I am hiking next week with a friend whom I have known since elementary school, 40 years or so. As we talked about hikes she would go on, I learned we have both rules to what kind of hikes we will do. How could've I not known this about my long time friend. I was shocked she experiences similar symptoms at the top of the mountain, although the hike scenarios are slightly different, the symptoms are not. It got me to thinking all day... What are your hiking rules?
Wide trails, no hugging the side of the mountain, no rocky outcrops staring down at a small village, has to have lots of trees around but I need a challenge, she tells me. It's not a laughing matter and nothing to be embarrassed about...it is a phobia and we all have them.
I have this phobia all the time. I'm not a fan of climbing tree roots, or crawling up open rocky areas, steep goat trails with rocky surfaces or century old boulder fields but what I've learned I have to get off the mountain so I it's mind over matter and That's how I get myself down. Other than my love for doing this, it's the reason for my site. I want to help you find a hike that you feel comfortable doing and to know that if you have a panic attack or trembling legs, to just breathe and to put one foot in front of the other. You can do it!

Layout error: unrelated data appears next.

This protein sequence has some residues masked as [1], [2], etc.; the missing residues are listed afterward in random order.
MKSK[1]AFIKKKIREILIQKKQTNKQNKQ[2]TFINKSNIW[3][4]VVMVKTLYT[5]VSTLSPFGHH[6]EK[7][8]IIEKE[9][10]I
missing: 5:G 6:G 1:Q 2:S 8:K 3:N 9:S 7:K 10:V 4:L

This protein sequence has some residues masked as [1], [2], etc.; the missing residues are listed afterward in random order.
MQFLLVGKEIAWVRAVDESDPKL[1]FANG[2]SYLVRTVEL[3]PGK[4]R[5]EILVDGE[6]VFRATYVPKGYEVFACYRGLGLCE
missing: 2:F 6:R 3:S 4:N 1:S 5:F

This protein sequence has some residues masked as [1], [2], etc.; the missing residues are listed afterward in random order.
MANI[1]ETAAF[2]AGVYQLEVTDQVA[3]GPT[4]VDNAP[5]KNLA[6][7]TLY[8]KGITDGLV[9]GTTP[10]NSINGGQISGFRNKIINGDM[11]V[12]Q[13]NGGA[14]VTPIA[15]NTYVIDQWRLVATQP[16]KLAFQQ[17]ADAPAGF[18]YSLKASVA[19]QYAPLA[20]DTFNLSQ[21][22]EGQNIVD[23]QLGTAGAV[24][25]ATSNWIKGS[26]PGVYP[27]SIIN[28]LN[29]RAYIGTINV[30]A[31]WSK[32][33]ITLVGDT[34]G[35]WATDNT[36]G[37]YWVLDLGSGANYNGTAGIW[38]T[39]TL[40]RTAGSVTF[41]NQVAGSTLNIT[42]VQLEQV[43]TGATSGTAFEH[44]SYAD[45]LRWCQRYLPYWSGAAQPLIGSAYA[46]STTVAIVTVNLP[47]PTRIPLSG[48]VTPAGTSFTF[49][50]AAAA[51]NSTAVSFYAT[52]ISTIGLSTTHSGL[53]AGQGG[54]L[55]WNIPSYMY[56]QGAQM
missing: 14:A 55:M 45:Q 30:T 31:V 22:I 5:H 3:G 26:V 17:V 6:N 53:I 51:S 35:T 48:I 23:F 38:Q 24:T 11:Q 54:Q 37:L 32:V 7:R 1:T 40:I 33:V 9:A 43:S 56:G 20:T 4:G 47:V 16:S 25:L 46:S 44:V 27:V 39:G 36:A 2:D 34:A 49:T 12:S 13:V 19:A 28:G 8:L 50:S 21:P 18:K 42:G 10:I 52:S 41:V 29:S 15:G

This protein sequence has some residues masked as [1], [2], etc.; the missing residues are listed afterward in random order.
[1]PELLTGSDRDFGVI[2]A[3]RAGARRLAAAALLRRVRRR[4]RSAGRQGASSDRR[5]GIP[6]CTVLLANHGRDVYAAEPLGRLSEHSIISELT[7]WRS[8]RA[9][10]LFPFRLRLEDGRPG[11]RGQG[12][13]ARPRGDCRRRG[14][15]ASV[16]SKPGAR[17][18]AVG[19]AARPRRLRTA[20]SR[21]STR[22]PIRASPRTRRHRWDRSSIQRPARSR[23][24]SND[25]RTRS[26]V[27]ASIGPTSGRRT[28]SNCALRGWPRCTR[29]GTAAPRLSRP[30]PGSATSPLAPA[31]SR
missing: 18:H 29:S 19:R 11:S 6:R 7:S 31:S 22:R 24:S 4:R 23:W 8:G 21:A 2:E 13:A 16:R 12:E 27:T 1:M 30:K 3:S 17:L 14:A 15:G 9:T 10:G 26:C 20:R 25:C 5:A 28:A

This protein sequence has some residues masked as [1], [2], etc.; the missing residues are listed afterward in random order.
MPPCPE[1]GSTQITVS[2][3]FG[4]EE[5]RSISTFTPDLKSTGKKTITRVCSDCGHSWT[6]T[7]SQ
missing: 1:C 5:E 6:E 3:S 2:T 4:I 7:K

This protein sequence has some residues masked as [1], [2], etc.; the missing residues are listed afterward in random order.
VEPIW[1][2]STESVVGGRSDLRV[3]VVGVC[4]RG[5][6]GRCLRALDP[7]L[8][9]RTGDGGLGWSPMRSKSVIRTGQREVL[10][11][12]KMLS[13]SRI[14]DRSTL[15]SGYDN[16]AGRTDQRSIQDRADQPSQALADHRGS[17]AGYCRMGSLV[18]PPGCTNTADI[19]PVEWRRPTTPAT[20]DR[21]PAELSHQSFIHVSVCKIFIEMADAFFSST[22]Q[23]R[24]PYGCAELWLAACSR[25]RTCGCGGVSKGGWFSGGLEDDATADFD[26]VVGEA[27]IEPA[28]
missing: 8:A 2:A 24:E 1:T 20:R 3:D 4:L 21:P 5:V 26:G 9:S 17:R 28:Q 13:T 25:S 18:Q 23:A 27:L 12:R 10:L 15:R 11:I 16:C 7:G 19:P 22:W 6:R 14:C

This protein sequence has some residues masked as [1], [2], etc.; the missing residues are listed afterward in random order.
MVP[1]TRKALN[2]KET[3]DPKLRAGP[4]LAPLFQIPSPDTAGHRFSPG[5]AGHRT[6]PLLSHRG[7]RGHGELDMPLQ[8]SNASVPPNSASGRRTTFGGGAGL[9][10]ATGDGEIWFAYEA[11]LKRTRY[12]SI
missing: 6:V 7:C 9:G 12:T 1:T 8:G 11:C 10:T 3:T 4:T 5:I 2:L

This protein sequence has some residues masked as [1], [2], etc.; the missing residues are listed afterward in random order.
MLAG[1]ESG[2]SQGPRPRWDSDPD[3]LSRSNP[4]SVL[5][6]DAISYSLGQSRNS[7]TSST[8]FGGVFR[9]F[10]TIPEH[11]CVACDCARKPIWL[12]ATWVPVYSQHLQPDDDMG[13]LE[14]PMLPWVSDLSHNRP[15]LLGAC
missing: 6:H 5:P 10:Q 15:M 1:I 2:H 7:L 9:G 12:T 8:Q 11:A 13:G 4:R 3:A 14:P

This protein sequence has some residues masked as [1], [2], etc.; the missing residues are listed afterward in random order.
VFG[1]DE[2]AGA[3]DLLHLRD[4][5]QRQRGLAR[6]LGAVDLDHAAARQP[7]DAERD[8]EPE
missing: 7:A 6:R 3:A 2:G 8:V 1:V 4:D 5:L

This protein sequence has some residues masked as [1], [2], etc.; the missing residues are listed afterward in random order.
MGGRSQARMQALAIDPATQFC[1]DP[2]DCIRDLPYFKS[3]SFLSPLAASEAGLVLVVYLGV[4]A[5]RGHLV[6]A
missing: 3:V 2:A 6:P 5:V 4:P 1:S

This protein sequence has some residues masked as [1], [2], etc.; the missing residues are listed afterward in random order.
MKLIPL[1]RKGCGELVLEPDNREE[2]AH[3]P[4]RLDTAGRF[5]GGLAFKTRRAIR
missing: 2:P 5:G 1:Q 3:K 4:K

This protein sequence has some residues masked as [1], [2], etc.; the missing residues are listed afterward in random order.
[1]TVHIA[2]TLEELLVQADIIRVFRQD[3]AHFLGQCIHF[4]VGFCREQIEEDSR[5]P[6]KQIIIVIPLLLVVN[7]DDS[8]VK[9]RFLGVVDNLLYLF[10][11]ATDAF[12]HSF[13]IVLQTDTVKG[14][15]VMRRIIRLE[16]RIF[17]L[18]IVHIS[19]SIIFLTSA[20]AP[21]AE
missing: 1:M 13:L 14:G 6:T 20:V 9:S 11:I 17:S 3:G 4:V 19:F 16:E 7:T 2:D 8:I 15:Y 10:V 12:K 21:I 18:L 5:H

Will I do risky, scary hikes in the future? Not likely...I will do the hike and when I don't feel comfortable anymore during the climb, I'll wait for my group or turn around. I've accepted this phobia and I'm ok with it.
As always, happy & safe trails...
I work for Surrey School District as an Education Assistant. In my free time I enjoy hiking, snowshoeing, going off-road, dragon boating, writing & hanging with my huskies.